We learn how Kane felt about the nipples on George Clooney's Batman suit. You want better trivia? We hear about Kane's California gravestone, which our guide has seen and which not only has a bat symbol on it, but coincidentally lies near the grave of a real-life Bruce Wayne.
Farther up Park Avenue we see the home of Kirk Alyn, known as the first actor to play Superman, in the 1948 film. It's just across from the home of Lenore Lemmon, one-time fiancee to the more famous Superman of the 1950s TV show, George Reeves. (A discussion ensues on the cause of Reeves' mysterious 1959 death.)
We also hear about some luminaries who've been on the tour: Cyndi Lauper, Lepelletier says. Two guys from the show "Entourage." Someone from ABBA, he thinks. And someone from the rock band Twisted Sister.
At 417 Fifth Ave., we spy a former home of Marvel Comics. We also get some history involving World War II and the use of imagery like Captain America. The kids are distracted until we approach the imposing marble structure that is the main branch of the New York Public Library.
At which point my son, revived, yells out: "Hey, it's the Ghostbusters museum!!" Well, close, anyway.
Lepelletier notes that, yes, the Ghostbusters were here. But not just them. Here on the corner of 40th and Fifth is where Peter Parker's uncle was felled. AND ... this has nothing to do with superheroes, mind you, but it's also the same corner where Sarah Jessica Parker's Carrie Bradshaw broke up with Mr. Big in the "Sex and the City" movie!
There's more: The Chrysler Building (a Spidey perch). Grand Central Station. The News Building on East 42nd Street, where we walk through "the very same doors," Lepelletier says, "that Christopher Reeve and Margot Kidder walked through in 'Superman.'" (There, of course, it was the Daily Planet, while in the real world, the building once housed the New York Daily News.)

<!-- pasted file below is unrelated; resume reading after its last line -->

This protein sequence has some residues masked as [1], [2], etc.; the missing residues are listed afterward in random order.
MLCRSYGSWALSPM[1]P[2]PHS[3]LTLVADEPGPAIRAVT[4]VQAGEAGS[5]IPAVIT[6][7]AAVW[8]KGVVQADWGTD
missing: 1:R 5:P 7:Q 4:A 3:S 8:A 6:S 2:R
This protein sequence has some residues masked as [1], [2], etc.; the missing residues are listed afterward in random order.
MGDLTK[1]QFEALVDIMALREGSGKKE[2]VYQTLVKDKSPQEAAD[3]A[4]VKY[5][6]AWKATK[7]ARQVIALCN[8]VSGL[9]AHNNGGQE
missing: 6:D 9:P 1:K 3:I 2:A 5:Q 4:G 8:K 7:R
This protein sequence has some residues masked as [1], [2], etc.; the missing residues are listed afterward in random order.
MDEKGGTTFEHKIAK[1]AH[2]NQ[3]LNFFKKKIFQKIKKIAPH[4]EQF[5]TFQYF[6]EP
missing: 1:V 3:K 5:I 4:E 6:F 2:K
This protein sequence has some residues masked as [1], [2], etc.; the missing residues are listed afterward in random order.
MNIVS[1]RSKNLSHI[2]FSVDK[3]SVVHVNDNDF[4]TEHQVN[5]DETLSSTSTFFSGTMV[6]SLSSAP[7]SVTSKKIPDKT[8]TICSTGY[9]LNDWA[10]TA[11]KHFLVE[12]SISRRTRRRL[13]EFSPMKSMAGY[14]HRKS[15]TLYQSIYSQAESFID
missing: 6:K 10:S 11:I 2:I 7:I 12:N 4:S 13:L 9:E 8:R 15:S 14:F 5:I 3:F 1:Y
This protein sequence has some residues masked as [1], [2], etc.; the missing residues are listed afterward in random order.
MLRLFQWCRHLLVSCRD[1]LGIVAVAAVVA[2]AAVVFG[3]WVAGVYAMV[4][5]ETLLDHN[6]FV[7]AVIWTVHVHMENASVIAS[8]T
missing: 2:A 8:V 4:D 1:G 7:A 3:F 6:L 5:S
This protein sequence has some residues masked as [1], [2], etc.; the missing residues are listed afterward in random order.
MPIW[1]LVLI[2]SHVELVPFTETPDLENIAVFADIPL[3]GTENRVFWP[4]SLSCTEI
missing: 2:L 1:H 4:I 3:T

The tour usually ends at the Overlook Bar, where art by prominent cartoonists graces the walls. Alas, the bar is closed on this particular day. So we part by the famous globe in the Daily Planet lobby. The comic geeks are disappointed about the bar, but happy overall.
Dino, the comic illustrator, seems almost misty as he tries to sum up what comics mean to him.
"They're today's mythology," he says thoughtfully. "Batman? He's Zeus."
As for our host, he marvels that he gets to do something he likes so much and call it a job. (He created the tour a year ago in April with Celebrity Planet co-founder James Bonney, and does it three days a week — in rain, snow or, as we experienced, severe heat.)
"It's like my friend — the original Batgirl, Yvonne Craig — said to me," he muses. "They actually pay you to talk about comics for two hours?"
If You Go...
SUPERHERO TOUR OF NEW YORK: http://www.thecelebrityplanet.com. Offered Friday, Saturday, Sunday, 2 p.m. Tickets $24.99 (children under 12 free). Bring water if it's hot, and expect to walk between 90 minutes and two hours. Note: Not every locale listed on the website is visited on every tour.